Filed under: Releases of the Week | Tags: album reviews, Black Holes and Revelations, Freddie Mercury, muse, Queen, Releases of the Week, The Resistance
PREVIEW: DOWNLOAD Muse’s “United States of Eurasia” MP3
WE GIVE IT: 12/20 Watts
With three years’ worth of buildup behind the release of their new album, The Resistance, Muse undoubtedly faced a number of questions. Would they continue to tinker with their progressive/alternative rock sound, as they had on their previous album Black Holes and Revelations? What musical directions would they pursue? And would they be able to top themselves?
On The Resistance, Muse answer all of our questions. The problem is that, more often than not, they’re not the answers we’re looking for. The album is respectable in its scope and ambition, but the band’s uneven execution of its goals ultimately leaves listeners wanting more.
That’s certainly not the case during the album’s opening stretch. The first four tracks showcase Muse successfully experimenting with a variety of new influences. After an epic, haunting buildup, the title track delivers a beautiful melody over a beat that wouldn’t sound out of place at a dance club.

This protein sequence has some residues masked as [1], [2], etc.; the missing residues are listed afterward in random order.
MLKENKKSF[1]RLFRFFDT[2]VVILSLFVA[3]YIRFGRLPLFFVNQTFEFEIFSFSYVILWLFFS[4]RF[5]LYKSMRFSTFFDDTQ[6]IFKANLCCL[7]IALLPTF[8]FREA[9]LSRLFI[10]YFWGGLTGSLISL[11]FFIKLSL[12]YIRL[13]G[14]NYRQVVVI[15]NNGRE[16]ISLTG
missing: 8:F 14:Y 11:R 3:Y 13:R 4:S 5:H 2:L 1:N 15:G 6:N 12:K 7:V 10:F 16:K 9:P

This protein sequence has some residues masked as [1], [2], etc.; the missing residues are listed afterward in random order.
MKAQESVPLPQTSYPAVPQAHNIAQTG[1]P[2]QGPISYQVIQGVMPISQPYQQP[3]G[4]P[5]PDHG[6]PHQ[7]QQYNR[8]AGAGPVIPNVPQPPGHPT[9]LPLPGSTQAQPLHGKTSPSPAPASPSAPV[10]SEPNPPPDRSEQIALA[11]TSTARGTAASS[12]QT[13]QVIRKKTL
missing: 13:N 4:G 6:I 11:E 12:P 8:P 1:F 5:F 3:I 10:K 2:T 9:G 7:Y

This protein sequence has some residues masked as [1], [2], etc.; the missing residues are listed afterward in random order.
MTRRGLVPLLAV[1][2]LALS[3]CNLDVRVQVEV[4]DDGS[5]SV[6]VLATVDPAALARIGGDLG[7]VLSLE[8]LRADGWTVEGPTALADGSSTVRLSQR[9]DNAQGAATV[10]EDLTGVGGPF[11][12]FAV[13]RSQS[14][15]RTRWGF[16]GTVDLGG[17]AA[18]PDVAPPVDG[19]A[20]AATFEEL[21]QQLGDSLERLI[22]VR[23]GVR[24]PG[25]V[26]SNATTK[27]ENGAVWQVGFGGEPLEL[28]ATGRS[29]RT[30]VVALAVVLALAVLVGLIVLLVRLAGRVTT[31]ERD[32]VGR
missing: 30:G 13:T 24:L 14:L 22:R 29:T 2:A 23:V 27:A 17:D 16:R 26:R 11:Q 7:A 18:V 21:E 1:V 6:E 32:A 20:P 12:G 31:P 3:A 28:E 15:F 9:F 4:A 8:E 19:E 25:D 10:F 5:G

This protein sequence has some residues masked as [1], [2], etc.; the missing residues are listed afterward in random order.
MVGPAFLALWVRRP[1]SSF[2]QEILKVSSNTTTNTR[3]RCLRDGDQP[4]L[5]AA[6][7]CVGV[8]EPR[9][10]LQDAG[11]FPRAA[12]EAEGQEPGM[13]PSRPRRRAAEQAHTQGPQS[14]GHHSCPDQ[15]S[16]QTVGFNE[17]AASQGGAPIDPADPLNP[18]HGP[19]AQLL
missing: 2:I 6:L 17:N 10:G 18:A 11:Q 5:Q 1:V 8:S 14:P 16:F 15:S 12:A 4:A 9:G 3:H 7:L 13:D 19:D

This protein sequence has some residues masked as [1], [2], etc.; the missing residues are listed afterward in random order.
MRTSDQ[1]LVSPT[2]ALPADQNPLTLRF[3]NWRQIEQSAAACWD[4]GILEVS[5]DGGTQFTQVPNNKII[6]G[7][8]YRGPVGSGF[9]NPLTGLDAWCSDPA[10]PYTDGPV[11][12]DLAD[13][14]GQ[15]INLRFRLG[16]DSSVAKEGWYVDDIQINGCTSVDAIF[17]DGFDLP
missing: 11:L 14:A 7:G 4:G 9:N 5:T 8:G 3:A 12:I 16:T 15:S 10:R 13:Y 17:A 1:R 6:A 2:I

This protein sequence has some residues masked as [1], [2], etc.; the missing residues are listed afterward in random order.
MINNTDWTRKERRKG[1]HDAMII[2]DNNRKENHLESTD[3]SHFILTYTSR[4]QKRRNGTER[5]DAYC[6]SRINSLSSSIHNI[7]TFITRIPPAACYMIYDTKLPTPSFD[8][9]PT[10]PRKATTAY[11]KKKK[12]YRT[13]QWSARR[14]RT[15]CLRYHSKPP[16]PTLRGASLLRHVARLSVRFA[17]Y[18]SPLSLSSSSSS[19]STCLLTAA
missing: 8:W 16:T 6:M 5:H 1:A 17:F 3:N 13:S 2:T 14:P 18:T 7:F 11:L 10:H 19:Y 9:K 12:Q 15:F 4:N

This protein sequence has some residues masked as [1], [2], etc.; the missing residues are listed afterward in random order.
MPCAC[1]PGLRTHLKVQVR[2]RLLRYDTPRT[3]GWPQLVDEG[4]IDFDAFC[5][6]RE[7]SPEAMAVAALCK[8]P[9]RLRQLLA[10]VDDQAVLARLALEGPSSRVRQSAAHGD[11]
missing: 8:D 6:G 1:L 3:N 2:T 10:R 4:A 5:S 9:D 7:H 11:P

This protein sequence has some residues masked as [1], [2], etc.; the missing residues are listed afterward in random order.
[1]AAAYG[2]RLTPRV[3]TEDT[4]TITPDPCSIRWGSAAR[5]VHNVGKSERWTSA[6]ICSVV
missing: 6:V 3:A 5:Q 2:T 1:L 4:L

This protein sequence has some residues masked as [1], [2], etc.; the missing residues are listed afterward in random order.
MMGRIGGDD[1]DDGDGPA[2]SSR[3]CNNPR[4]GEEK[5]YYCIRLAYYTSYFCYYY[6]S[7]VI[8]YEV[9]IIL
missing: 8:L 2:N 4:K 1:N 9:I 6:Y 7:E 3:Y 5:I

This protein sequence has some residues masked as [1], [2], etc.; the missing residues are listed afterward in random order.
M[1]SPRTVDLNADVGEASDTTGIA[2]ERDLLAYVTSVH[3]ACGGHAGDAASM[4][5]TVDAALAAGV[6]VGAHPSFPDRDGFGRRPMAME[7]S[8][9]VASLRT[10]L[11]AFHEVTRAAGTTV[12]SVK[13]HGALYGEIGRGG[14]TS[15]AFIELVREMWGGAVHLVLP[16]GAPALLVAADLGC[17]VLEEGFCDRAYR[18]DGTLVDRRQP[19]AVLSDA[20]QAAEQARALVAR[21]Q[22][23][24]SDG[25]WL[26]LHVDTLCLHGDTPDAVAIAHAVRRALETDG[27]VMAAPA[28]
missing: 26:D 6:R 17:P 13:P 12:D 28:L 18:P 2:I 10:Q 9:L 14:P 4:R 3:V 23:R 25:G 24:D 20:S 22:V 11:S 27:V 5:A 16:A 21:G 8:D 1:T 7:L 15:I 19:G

At the same time, it’s hard to listen to “United States of Eurasia” and not think it sounds like Queen (even down to the Freddie Mercury-esque vocal harmonies). These tracks clearly have their sonic differences, but the band segues between them so effortlessly that you can’t help but marvel.
Oh, if only The Resistance had been a four-track EP…
From here on out, the album is very much a hit-or-miss effort, and most of the time, it misses. A number of different problems arise which prevent the album from reaching its true potential.
On “Guiding Light,” the affliction is pale self-imitation, as the band essentially rips off its own song “Invincible,” from Black Holes. But just two songs later, on “MK Ultra,” Muse serve up a song with no clear direction whatsoever, exploring everything from post-punk to hard rocking pentatonic riffs to, well…a generic form of its own sound.
But the album’s biggest disappointment comes on the closing, three-part track, “Exogenesis: Symphony.” Easily the most hyped part of the album, its mediocrity is all the more apparent. It’s not a terrible composition, and there are some excellent tidbits now and then. But in general, it’s just too bland and feels a bit forced.
To its credit, though, “Exogenesis” strikes an interesting parallel to the rest of The Resistance: it’s an acceptable effort, but Muse have clearly taken their experimentation to a level they can’t fully sustain just yet.
— Dan Kaplan